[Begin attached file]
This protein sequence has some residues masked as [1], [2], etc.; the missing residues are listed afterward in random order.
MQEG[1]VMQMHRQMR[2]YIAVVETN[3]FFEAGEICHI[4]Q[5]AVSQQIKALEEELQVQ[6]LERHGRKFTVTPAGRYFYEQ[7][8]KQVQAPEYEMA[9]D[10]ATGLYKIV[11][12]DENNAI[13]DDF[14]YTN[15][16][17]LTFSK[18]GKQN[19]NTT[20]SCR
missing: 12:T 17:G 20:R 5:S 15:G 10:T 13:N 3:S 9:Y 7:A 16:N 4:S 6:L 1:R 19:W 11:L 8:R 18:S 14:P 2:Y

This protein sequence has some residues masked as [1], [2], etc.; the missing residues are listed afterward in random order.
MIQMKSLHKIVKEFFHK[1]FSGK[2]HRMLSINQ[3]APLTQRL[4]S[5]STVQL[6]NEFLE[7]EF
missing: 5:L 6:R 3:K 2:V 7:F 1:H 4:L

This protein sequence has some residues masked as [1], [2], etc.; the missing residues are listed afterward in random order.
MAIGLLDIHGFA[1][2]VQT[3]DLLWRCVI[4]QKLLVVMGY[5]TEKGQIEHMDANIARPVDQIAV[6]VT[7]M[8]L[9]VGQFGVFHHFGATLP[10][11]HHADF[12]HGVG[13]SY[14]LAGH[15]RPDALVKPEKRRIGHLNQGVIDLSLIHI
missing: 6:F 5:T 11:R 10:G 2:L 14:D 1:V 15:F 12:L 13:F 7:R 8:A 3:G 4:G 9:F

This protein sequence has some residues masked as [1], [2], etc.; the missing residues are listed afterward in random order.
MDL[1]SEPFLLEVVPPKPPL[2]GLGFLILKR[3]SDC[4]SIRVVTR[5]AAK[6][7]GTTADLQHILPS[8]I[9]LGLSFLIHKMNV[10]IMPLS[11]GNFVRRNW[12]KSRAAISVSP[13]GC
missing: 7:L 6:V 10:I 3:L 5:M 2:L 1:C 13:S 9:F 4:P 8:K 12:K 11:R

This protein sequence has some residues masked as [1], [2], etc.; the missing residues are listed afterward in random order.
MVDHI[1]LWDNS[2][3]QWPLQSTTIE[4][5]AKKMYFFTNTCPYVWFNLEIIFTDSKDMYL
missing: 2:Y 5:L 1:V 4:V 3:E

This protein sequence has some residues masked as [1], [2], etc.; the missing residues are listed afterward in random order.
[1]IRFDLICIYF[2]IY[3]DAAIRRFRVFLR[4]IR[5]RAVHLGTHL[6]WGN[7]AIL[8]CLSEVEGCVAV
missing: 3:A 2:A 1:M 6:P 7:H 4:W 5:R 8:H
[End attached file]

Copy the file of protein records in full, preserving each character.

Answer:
This protein sequence has some residues masked as [1], [2], etc.; the missing residues are listed afterward in random order.
MQEG[1]VMQMHRQMR[2]YIAVVETN[3]FFEAGEICHI[4]Q[5]AVSQQIKALEEELQVQ[6]LERHGRKFTVTPAGRYFYEQ[7][8]KQVQAPEYEMA[9]D[10]ATGLYKIV[11][12]DENNAI[13]DDF[14]YTN[15][16][17]LTFSK[18]GKQN[19]NTT[20]SCR
missing: 12:T 17:G 20:R 5:S 15:G 10:T 13:N 3:S 9:Y 7:A 16:N 4:S 6:L 1:R 19:W 11:L 8:R 18:S 14:P 2:Y

This protein sequence has some residues masked as [1], [2], etc.; the missing residues are listed afterward in random order.
MIQMKSLHKIVKEFFHK[1]FSGK[2]HRMLSINQ[3]APLTQRL[4]S[5]STVQL[6]NEFLE[7]EF
missing: 5:L 6:R 3:K 2:V 7:F 1:H 4:L

This protein sequence has some residues masked as [1], [2], etc.; the missing residues are listed afterward in random order.
MAIGLLDIHGFA[1][2]VQT[3]DLLWRCVI[4]QKLLVVMGY[5]TEKGQIEHMDANIARPVDQIAV[6]VT[7]M[8]L[9]VGQFGVFHHFGATLP[10][11]HHADF[12]HGVG[13]SY[14]LAGH[15]RPDALVKPEKRRIGHLNQGVIDLSLIHI
missing: 6:F 5:T 11:R 10:G 2:L 14:D 1:V 15:F 12:L 13:F 7:R 8:A 3:G 4:G 9:F

This protein sequence has some residues masked as [1], [2], etc.; the missing residues are listed afterward in random order.
MDL[1]SEPFLLEVVPPKPPL[2]GLGFLILKR[3]SDC[4]SIRVVTR[5]AAK[6][7]GTTADLQHILPS[8]I[9]LGLSFLIHKMNV[10]IMPLS[11]GNFVRRNW[12]KSRAAISVSP[13]GC
missing: 7:L 6:V 10:I 3:L 5:M 2:L 1:C 13:S 9:F 4:P 8:K 12:K 11:R

This protein sequence has some residues masked as [1], [2], etc.; the missing residues are listed afterward in random order.
MVDHI[1]LWDNS[2][3]QWPLQSTTIE[4][5]AKKMYFFTNTCPYVWFNLEIIFTDSKDMYL
missing: 2:Y 5:L 1:V 4:V 3:E

This protein sequence has some residues masked as [1], [2], etc.; the missing residues are listed afterward in random order.
[1]IRFDLICIYF[2]IY[3]DAAIRRFRVFLR[4]IR[5]RAVHLGTHL[6]WGN[7]AIL[8]CLSEVEGCVAV
missing: 3:A 2:A 1:M 6:P 7:H 4:W 5:R 8:H